Area of Law: Wills, Estates and Powers of Attorney
Answer Number: 143
Appointment of guardians for minor childrenRegion: Ontario Answer Number: 143
In Ontario, you have a statutory right to appoint by Will one or more persons to have custody of your minor children after your death and to be guardians of their property. A minor refers to a child under the age of 18. You should note that having custody of your children and being guardians of their property are two different things.
Custody of your minor children
The Children’s Law Reform Act provides you with the right to appoint in your Will someone to have custody of your minor children. A person with custody of a child has the rights and responsibilities of a parent in respect of the child. For example, the person with custody of the child can normally decide where the child should live, what school the child should go to, and what medical treatment the child should receive.
There are three main restrictions on your ability to appoint a person to have custody of your children.
First, you must be the only person entitled to custody of your children. If someone else with legal custody of your children survives your death, such as the children’s other parent, then the person you appoint would not acquire custody. Furthermore, if both you and the other custodial parent die at the same time, then only a person whom both of you had appointed would acquire custody.
Second, the person you appoint to have custody of your children must consent to the appointment.
Third, the custody appointment in your Will only lasts for 90 days after it takes effect. That means the person whom you have appointed to have custody of your children must apply to a court within that period for permanent custody of your children.
On the court application, the court will choose a person to have permanent custody of your children based on what the court considers to be in their best interests. The court will consider many factors, including the wishes of the children, and their relationship with the person applying for custody and with other family members. If there is a surviving non-custodial parent of the children, the court will normally award custody to the parent. If there is no surviving parent, the court will normally follow your wishes as set out in your Will on the basis that you, as custodial parent, were the person in the best position to determine the best interests of your children.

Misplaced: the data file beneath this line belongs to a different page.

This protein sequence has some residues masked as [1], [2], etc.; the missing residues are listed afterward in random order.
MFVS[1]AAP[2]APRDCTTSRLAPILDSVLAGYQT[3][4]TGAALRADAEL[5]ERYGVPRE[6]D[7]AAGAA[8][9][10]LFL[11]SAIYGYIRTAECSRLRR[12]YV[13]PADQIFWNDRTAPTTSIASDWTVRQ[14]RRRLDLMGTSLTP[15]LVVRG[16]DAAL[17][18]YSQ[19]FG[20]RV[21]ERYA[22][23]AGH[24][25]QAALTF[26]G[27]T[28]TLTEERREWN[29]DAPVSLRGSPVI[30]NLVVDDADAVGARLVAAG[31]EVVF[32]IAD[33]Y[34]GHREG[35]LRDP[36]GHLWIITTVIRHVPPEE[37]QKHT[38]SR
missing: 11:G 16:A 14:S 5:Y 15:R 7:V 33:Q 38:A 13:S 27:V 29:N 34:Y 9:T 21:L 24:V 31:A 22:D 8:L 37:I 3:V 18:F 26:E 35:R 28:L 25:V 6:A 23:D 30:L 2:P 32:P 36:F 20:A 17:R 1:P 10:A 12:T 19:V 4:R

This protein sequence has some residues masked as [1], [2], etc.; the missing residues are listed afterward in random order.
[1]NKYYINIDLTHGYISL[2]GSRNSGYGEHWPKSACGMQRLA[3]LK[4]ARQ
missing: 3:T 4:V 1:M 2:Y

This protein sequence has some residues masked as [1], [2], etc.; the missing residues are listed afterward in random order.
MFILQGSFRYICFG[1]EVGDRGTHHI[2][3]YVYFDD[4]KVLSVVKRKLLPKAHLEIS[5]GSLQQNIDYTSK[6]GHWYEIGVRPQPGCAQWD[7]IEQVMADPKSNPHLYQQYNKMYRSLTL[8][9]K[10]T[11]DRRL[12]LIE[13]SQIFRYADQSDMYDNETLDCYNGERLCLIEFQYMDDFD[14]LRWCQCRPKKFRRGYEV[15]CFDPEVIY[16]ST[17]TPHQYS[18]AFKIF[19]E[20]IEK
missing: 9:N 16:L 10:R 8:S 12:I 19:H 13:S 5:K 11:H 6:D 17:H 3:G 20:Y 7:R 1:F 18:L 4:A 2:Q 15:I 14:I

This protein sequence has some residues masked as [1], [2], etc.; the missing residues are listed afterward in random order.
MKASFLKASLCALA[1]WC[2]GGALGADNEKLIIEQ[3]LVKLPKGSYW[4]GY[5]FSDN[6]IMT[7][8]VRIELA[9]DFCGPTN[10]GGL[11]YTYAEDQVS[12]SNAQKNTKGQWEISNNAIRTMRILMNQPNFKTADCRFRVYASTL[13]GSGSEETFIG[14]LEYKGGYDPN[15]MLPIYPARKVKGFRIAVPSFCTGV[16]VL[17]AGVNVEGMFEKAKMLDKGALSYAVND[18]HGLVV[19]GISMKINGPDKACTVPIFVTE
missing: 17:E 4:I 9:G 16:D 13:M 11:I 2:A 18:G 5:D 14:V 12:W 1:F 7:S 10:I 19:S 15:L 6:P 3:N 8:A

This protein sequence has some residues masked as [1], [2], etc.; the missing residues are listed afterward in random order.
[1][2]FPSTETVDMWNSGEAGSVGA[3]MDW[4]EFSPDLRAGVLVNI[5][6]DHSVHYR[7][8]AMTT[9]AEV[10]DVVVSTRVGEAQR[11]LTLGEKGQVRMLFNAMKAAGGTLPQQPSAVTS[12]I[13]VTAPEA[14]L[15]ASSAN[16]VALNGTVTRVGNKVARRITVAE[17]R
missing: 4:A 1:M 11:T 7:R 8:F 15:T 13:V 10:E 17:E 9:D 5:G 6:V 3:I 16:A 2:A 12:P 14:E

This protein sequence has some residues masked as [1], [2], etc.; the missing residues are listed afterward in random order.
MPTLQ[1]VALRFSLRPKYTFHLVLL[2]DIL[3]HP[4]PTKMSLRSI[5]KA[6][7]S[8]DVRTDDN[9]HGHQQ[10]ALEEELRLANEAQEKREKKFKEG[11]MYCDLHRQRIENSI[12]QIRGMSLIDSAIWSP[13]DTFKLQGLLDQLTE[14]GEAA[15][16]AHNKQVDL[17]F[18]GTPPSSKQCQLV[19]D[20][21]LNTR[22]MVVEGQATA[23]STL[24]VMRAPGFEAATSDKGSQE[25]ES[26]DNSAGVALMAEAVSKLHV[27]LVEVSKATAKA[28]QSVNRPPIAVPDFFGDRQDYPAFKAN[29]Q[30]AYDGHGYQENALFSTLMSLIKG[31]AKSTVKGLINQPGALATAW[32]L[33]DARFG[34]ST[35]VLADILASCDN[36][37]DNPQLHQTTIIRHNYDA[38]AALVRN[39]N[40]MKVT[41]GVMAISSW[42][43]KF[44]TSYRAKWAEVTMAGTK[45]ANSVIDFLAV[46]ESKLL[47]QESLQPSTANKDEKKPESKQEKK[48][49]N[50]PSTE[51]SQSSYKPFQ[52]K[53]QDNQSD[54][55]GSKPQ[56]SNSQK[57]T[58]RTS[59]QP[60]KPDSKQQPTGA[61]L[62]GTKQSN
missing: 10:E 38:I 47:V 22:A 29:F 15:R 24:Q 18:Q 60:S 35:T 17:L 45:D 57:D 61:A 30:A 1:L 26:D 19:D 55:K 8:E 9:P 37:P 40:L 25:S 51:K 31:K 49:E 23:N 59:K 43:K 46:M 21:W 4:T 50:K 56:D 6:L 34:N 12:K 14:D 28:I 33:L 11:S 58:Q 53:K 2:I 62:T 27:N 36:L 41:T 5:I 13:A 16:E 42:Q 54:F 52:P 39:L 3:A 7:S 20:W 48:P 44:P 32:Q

Guardians of your minor children’s property
The Children’s Law Reform Act also provides you with the right to appoint by Will one or more persons to be the guardians of your children’s property. A person with guardianship of a child’s property has charge of and is responsible for the care and management of the property of the child. For example, the guardian may invest the child’s money and may decide how it should be used for the benefit of the child.
The main restriction on your ability to appoint someone to be the guardian of your children’s property is that you must be the guardian of your children’s property at the time of your death. You should note that you are not automatically the legal guardian of your children’s property; you must actually apply to a court to be so appointed.
In addition, a guardianship appointment is subject to the same three restrictions as a custody appointment:
- You must be the only person entitled to guardianship,
- The person you appoint must consent to act as guardian, and
- The appointment is only effective for 90 days.
The person whom you have appointed to be the guardian of your children’s property must apply to a court within that period for permanent guardianship. Again, the court will choose a guardian based on the best interests of your children, but will show a preference for a surviving parent, if any, and if none, for the person named as guardian in your Will.
More information about the appointment of guardian for minors in Ontario can be found from the Ministry of the Attorney General.
For legal advice and help with appointing a guardian for your children and preparing your Will, or other estate issues, contact our preferred Wills & Estate lawyers and see who’s right for you:
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